2Adoc.com Will Connect Patients with Gun-Friendly Providers

DRGO Seeks Gun-Friendly Healthcare Providers
Patients want to trust their provider to not make mistakes and to not lie to them. Unfortunately, when it comes to guns, medical organizations have not been living up to that expectation. Medical associations have been insinuating an anti-gun political agenda into the patient-doctor relationship for decades. Patients are routinely being asked about gun ownership. Worse, many physicians commit boundary violations by pressing anti-gun messages on patients. Frankly, medicine has an instituti...
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DRGO Launches 2Adoc.com to Match Patients with Gun-Friendly Providers

DRGO Seeks Gun-Friendly Healthcare Providers
For Immediate Release:                             Contact:  Arthur Z. Przebinda, MD.  (425) 454-7012 DRGO Launches 2Adoc.com to Match Patients with Providers In response to a growing demand for healthcare professionals who respect patient privacy and the right to keep and bear arms, DRGO invites healthcare providers who respect Second Amendment rights to join a free referral service. The service will help patients find healthcare providers who respect their constitutional rights. ...
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Firearms and “Rural” Suicides

(from: fwi.co.uk)
A number of national media have recently given attention to a report titled Urban–Rural Differences in Suicide in the State of Maryland: The Role of Firearms published this month by the American Journal of Public Health (AJPH). The conclusion being drawn from this publication is that gun-related suicides may be more common in rural than in urban areas. This paper, not published in printed form, by Johns Hopkins academics has been made available online – for a fee. The the authors say thei...
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Firearms and cultural competence: considerations for mental health professionals

Gianni Pirrelli, PhD is a licensed New Jersey clinical psychologist and a friend of DRGO. He has shown sympathy for folks whose firearms have been confiscated and are trying to convince government that they are actually safe and responsible and deserve them to be returned. The subject for Dr. Pirelli and his co-author Philip Witt, PhD, a forensic psychologist, in this new paper is the culture of firearms ownership.  It was just published in the Journal of Aggression, Conflict and Peace Re...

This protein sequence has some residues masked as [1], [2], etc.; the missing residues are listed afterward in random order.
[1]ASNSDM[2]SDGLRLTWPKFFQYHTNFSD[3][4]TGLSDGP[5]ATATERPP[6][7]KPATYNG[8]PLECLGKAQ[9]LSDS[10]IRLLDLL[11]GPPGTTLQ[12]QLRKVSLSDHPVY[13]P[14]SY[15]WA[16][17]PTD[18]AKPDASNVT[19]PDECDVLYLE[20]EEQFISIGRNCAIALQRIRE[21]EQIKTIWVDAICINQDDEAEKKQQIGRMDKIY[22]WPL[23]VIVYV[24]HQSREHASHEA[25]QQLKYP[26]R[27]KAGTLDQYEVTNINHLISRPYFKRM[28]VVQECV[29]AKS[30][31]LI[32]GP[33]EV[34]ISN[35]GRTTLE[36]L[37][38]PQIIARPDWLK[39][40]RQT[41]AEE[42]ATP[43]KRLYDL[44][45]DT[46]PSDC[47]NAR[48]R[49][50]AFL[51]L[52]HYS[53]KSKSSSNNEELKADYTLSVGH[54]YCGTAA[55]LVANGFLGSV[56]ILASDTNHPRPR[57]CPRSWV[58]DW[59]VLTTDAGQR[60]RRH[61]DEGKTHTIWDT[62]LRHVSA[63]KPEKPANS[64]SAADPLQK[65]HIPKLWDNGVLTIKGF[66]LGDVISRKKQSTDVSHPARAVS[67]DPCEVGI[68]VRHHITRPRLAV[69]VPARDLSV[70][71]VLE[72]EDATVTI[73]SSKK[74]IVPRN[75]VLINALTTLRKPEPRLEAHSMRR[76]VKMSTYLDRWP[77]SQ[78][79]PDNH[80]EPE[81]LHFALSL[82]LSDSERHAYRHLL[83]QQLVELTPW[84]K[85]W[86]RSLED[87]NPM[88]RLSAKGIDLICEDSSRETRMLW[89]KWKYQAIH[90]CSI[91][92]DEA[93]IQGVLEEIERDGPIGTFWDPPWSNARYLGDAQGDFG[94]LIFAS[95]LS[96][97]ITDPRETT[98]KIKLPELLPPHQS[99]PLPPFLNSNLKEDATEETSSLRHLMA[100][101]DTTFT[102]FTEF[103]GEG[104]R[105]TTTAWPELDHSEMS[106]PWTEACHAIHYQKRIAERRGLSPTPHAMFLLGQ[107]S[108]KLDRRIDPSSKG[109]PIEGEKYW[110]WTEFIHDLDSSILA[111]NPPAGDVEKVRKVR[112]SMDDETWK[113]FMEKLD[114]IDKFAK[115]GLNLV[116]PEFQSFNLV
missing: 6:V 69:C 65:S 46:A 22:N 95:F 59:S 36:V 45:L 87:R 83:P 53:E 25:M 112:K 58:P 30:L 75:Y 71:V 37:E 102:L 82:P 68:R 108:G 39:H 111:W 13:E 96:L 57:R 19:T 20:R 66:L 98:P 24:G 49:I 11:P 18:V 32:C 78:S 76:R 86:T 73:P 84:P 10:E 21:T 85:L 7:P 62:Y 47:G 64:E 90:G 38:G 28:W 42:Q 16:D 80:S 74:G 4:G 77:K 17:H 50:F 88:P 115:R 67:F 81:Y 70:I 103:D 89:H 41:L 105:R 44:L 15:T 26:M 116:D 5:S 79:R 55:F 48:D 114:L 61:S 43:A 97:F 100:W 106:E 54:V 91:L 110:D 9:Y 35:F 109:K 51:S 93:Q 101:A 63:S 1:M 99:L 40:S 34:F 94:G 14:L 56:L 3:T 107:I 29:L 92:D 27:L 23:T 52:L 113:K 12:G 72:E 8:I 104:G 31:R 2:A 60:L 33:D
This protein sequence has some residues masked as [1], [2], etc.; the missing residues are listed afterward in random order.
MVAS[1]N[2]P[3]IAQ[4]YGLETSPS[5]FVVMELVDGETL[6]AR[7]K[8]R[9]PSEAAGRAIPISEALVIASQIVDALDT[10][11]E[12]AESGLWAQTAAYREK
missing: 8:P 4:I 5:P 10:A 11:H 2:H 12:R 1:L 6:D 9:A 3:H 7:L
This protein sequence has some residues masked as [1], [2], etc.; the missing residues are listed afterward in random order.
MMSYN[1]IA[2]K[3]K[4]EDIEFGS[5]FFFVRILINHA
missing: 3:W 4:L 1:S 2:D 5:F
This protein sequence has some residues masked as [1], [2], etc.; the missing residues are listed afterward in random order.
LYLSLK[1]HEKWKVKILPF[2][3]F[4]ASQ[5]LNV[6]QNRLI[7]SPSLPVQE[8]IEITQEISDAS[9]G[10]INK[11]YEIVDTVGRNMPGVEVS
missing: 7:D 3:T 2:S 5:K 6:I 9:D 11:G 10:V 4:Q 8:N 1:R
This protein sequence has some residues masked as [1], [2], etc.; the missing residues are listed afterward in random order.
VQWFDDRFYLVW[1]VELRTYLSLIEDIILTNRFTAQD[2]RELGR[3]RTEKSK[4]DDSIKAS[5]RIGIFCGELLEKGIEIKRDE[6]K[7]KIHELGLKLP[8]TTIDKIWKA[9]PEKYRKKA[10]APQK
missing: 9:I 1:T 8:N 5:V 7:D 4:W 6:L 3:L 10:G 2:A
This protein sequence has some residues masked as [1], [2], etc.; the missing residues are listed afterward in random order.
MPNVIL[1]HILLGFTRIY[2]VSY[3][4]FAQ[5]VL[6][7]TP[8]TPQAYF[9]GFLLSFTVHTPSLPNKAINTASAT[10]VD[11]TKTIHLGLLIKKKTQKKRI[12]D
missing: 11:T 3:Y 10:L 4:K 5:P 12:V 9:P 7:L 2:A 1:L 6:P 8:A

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Public health, social science, and the scientific method. Part II

[Ed: After testifying to the House Appropriations Committee in 1996, Dr. Faria was tapped to serve at the CDC on the NCIPC's grant review committee during the George W. Bush administration. This two-part series (Part I here), republished with permission, describes his tenure there. Originally published by World of Neurosurgery in March, 2007] In Part I, we discussed in general terms some of the shortcomings I encountered in many of the grant proposals submitted during my stint as a gran...
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GUNS REDUCE SUFFERING

(from: crosswalk.com)
One aim of medicine – and ostensibly of public health – is to reduce suffering. It is one of the most noble things to which a person can be called. It is under the standard of this lofty goal that today’s public health hoplophobes put forth their advocacy research and agitate for decent people being stripped of their fundamental rights. They couch their position in the context of health care. But their field is public policy and law, not medicine. They want the public and policy makers...
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For the Children

(from: digest.bps.org.uk)
There have been many breathless headlines lately about "Child" deaths by firearms, precipitated by the recent publication of a study in the journal Pediatrics, “Childhood Firearm Injuries in the United States”. Once again, Organized Medicine is trotting out the dog and pony show about "gun violence" being a "public health problem", and the media is getting the vapors over "child" statistics. The problem —as is nearly always the case—is that they present an incomplete and slanted picture. ...
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Public health, social science, and the scientific method. Part I

[Ed: After testifying to the House Appropriations Committee in 1996, Dr. Faria was tapped to serve at the CDC on the NCIPC's grant review committee during the George W. Bush administration. This two-part series (Part II here), republished with permission, describes his tenure there. Originally published by World of Neurosurgery in February, 2007] INTRODUCTION During the years 2002 to 2004, I served in the Injury Research Grant Review Committee (more recently the “Initial Review Group”)...
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